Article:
Department of Chemistry, SUNY-Potsdam                                          Slide 1 2 3 4 5 6 7 8 9 10

Presented at:                                                                    <<< >>>

The National Meeting of the American Chemical Society                  

Boston, MA, August 19-23, 2007

Symposium on Chemical Education: CHED           

   Sponsored by National Science Foundation           

Application of AFM in imaging of nanowires and nanostructured semiconductor electrocatalysts

Maria Hepel, Department of Chemistry, State University of New York at Potsdam, 44 Pierrepont Ave., Potsdam, NY 13676, Fax: 315-267-3170,

Abstract.  A number of nanoscience Projects have been incorporated in undergraduate courses as parts of the Learning Through Research initiative. The Instrumental Analysis course has been enhanced with AFM/STM-based nanoscience Projects focused on important nanoscale phenomena and processes having high impact on the development of new technologies. In this talk, specific features of projects introducing electrochromism of semiconductor nanoparticles, biosensors, fuel cell catalysts for methanol oxidation, nanowires, and photoanodes for pollutants remediation, will be discussed. For instance, in the Project on electrochromic transition metal oxide films, the WO3 nanoparticle size and distance are controlled by electrodeposition and etching procedures and monitored using AFM. The switching speed between optical transparency and coloring, determined in pulse voltammetric experiments, depends strongly on the size and distance between WO3 nanoparticles. The small cation ingress/egress and WO3 etching in recently developed solutions are readily confirmed by monitoring frequency shifts using Electrochemical Quartz Crystal Nanobalance (EQCN).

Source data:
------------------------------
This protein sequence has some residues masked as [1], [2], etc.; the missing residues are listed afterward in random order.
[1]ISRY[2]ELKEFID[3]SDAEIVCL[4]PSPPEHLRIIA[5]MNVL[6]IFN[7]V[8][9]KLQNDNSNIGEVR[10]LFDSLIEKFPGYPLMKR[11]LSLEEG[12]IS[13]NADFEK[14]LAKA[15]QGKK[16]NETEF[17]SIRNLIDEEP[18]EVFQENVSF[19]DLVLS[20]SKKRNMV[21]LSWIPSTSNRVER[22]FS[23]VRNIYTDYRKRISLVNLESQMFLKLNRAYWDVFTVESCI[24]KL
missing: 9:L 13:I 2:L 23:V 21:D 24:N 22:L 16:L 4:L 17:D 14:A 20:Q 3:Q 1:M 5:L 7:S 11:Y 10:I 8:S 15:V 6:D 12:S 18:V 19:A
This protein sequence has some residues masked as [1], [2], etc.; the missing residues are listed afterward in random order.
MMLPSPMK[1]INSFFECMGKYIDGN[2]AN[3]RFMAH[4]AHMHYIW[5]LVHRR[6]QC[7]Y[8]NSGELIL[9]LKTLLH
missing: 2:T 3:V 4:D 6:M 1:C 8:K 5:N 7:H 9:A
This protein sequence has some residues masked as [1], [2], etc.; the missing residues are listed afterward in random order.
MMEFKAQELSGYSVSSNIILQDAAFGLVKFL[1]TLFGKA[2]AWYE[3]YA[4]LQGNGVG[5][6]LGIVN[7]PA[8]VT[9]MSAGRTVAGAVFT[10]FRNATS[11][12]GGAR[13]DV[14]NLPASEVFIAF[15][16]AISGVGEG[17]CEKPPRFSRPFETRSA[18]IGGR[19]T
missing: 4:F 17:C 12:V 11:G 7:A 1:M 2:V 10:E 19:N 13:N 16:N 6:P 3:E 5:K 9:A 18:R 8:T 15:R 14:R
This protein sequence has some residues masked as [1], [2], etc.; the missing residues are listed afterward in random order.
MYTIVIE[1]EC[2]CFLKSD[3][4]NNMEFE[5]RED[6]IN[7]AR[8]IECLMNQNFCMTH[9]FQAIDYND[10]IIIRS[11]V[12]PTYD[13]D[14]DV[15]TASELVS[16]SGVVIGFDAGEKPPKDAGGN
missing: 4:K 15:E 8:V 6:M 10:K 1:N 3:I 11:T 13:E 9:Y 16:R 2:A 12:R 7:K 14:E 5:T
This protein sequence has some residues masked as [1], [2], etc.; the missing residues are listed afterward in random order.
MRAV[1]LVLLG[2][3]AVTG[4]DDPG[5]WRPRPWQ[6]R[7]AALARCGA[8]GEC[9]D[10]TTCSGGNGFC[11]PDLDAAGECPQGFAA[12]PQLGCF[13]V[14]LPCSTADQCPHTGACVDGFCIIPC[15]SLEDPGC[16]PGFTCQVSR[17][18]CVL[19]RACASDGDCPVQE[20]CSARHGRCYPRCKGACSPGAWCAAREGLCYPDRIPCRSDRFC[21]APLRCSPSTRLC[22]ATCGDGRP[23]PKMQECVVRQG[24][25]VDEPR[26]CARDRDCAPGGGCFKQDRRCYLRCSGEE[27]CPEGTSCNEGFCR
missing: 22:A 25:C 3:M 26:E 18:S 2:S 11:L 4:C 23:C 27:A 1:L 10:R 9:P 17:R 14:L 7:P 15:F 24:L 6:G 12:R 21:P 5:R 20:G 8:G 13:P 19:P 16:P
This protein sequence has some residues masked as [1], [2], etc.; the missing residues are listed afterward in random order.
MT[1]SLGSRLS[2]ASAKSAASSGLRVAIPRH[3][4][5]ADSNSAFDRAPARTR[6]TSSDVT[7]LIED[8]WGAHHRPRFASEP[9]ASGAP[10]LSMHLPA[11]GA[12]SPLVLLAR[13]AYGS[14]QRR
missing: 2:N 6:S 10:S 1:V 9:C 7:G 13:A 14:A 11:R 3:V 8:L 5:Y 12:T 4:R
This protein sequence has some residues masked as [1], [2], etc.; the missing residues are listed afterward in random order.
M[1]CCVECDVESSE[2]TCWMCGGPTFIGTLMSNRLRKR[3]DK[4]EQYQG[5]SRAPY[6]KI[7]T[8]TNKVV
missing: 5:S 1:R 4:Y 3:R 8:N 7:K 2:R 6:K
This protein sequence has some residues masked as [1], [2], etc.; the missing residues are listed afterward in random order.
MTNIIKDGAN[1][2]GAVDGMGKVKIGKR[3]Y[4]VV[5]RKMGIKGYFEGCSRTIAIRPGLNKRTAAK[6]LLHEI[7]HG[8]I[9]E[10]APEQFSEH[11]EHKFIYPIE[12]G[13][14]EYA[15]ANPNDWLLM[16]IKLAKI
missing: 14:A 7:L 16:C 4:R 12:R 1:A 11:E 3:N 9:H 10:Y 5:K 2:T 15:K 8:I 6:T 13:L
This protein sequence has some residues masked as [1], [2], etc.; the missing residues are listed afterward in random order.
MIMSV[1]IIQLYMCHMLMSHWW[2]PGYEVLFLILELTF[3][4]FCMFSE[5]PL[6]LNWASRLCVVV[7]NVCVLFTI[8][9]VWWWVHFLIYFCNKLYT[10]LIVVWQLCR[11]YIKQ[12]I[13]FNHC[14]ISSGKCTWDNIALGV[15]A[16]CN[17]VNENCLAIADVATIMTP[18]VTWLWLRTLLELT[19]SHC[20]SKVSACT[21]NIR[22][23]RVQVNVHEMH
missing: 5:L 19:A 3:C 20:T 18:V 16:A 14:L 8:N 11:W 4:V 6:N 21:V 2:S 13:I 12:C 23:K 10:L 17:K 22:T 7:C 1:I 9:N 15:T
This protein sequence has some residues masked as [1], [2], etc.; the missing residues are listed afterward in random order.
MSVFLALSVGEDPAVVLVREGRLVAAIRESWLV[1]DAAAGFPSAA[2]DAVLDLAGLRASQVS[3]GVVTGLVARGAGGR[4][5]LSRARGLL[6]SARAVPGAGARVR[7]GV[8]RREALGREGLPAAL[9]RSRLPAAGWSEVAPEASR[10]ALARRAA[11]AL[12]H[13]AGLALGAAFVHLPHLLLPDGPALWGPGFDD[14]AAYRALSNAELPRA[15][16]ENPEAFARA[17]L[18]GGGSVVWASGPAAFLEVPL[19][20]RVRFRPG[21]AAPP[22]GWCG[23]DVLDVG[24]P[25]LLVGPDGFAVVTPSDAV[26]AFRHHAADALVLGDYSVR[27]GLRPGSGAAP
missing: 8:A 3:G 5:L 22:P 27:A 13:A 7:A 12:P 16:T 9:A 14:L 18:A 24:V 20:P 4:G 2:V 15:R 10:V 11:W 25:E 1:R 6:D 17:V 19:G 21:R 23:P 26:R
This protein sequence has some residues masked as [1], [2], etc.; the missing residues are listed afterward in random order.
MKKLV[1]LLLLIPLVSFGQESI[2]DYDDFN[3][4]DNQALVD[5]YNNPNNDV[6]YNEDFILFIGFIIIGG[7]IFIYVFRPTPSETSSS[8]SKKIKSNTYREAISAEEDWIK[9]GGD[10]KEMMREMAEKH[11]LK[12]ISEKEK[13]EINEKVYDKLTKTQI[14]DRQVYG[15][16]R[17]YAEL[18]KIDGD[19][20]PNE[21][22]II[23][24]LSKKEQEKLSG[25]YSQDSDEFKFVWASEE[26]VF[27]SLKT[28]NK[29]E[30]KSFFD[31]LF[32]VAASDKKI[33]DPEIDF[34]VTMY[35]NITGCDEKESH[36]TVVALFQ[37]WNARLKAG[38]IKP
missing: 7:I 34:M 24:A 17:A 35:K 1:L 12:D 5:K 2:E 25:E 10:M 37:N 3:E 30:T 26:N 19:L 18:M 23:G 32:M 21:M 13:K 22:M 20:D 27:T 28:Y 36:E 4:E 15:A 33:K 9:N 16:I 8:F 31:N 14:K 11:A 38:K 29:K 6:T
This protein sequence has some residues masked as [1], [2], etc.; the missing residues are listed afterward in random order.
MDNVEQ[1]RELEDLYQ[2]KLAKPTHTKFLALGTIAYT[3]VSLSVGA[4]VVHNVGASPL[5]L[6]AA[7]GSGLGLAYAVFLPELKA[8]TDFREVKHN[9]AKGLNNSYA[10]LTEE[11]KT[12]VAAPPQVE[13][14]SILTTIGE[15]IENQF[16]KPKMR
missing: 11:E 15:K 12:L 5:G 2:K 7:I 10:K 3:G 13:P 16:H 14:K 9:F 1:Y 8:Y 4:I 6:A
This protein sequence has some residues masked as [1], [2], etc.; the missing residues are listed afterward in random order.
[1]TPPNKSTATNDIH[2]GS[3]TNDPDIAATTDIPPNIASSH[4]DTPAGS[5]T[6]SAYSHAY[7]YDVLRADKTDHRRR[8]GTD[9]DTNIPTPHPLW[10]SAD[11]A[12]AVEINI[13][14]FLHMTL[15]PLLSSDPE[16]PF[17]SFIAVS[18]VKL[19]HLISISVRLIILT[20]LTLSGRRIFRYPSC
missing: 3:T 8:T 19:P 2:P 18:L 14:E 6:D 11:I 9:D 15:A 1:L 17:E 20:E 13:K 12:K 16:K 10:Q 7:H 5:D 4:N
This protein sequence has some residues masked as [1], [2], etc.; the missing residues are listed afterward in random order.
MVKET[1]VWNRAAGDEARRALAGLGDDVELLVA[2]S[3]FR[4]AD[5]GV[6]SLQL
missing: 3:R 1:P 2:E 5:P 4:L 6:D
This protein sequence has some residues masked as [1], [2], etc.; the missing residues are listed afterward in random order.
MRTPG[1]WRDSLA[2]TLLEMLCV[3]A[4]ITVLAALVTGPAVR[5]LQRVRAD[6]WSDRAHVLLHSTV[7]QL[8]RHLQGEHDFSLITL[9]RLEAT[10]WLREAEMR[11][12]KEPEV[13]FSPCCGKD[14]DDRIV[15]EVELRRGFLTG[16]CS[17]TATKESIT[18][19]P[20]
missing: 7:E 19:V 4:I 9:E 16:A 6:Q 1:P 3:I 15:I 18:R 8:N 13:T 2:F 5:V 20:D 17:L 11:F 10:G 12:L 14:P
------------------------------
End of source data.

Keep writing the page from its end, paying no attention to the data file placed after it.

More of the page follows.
Formation of MoO3 semiconductor nanowires

  Deposition of Cu and Ni nanowires

   Schematic of monatomic Ni contact formation

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